rainbow spirals on the air around him in an awe so deep there was no
place for mundane impulses like fear.
When it was over he sat lost in a place where sound had colour and
taste had texture, until he was jerked out of it by a hand on his
thigh and Erestor’s husky-warm voice saying, “That was magnificent.
Are you all right? I think you got a little lost inside there.”
It was like looking at the world through iridescent mist. Lindir
blinked a few times till things swum into focus and tried to put
words to how he felt. “I… Lost, yes, maybe. It wasn’t meant to be
His voice trailed off as Erestor’s hand suddenly gripped his thigh
as though steadying himself, then he looked away with a set smile,
the kind you wear when someone needs to be placated and dealt with.
“I hope that was to your taste, my friend. The payment fitted the
task of guiding us?” After a moment’s confusion, Lindir realised he
was speaking to Badger.
“Can cross the water, can show the road to the long slope down to
the bright place, Prince’s home.” Badger’s voice was a dissonant in
the dusk’s calm, the accented Sindarin rough, and there was
something under the words that sent a chill down Lindir’s spine,
though he was unable to put a name to it just then.
Erestor’s response was firm. “I can find the way from here. It’s
north for half a day and then west over the watch hills and down to
the sea. We’ll be fine now, we just needed to find the bridge, which
you’ve kindly helped us with.”
Seeking balance in the familiar, Lindir turned the harp so he could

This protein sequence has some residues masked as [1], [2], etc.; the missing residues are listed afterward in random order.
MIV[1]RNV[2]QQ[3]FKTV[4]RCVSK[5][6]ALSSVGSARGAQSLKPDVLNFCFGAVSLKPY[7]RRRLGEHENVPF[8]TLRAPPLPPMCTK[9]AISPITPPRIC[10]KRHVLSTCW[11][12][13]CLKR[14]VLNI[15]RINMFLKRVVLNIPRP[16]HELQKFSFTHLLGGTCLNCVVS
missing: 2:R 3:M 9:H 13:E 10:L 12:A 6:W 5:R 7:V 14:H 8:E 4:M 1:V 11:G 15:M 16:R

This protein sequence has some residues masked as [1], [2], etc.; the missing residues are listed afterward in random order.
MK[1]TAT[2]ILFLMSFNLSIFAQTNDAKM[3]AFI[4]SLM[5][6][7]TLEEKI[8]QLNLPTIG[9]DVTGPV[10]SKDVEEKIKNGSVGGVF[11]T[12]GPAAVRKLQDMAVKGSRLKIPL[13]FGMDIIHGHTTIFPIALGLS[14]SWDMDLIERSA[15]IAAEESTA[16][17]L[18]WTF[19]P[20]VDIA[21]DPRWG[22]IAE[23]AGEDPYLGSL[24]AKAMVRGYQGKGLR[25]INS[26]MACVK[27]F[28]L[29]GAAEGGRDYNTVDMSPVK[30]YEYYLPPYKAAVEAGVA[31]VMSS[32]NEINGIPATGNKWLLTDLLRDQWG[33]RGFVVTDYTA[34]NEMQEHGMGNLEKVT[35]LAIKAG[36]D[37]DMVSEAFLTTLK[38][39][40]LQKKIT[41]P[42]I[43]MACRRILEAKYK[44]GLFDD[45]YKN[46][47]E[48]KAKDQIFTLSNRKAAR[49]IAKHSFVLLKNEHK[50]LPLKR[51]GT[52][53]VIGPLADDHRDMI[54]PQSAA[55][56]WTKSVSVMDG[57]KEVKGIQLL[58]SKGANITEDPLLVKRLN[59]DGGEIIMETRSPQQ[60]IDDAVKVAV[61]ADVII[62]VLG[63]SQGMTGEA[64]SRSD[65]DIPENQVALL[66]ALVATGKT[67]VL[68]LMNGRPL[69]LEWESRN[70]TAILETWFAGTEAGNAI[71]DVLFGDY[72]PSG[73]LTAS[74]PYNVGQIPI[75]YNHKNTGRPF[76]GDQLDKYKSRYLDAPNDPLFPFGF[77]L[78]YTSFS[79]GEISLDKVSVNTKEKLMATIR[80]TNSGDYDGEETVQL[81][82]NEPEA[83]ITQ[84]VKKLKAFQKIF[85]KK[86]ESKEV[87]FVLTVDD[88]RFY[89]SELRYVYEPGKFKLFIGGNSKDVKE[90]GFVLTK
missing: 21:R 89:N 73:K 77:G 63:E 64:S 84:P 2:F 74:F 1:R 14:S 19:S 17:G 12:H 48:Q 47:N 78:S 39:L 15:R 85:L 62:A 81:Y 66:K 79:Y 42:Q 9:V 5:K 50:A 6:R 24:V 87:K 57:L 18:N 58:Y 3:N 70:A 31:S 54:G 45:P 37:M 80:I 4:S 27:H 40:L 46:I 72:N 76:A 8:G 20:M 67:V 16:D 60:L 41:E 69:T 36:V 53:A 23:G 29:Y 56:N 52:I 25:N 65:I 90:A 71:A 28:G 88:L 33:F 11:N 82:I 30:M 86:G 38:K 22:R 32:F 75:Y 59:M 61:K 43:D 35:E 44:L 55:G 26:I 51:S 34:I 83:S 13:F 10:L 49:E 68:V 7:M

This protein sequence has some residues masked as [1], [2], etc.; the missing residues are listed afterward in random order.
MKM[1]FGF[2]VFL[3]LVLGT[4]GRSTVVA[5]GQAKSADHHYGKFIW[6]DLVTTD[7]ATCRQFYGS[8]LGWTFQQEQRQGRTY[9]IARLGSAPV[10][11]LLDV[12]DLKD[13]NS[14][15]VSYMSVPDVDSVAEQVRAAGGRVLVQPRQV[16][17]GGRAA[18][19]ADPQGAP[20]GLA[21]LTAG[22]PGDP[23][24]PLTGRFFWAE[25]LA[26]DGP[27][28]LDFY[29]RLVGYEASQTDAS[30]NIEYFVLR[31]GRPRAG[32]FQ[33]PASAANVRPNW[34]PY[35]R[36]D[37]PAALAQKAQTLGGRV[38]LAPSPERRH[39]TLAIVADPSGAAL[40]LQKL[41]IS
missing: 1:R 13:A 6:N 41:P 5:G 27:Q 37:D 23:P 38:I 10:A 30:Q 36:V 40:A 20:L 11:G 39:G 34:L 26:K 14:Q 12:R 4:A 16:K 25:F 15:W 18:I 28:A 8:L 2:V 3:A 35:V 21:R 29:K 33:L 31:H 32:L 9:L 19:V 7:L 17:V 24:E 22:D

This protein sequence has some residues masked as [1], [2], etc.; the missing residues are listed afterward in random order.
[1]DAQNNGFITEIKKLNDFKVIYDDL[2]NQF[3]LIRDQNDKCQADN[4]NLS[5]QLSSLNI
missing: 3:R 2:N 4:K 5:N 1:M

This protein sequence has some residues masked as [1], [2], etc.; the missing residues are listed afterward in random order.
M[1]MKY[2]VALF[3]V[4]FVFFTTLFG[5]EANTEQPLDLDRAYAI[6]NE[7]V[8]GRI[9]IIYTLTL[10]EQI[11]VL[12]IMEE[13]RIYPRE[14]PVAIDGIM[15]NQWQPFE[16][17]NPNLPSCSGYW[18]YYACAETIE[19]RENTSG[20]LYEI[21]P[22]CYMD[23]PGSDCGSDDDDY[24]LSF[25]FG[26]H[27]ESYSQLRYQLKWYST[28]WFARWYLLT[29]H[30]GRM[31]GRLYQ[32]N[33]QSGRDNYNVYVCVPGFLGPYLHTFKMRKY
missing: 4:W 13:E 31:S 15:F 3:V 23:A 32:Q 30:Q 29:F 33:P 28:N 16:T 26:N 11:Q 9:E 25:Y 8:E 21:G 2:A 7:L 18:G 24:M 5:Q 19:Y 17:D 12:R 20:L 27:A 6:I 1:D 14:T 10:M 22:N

cradle it in the way of players after a song, holding it secure
against him. He rubbed the back of his hand across his eyes to clear
them, then raked back his eternally unruly hair with his fingers and
tried to pull himself together. He was leaving Erestor to deal with
Badger alone, when in fact the matter of the song and the guiding
had been between him and the Avar.
“The song was of the water and a little of the things growing here,
of the going down of the sun and the first star’s greeting,” he
said, wondering how he had sung with such a hoarse voice. “I trust
this thanks was adequate for your time and trouble, Old One?”
Badger made a sound in his throat. “The gift was good. I will return
to my tribe and share the sense of it with them. Pictures of power
grew in the air, it was a great telling. There is a strength in the
Lindir shuddered. It was getting dark. He hoped Erestor had brought
back enough wood for a really big, long-burning fire.
Beta: Red Lasbelin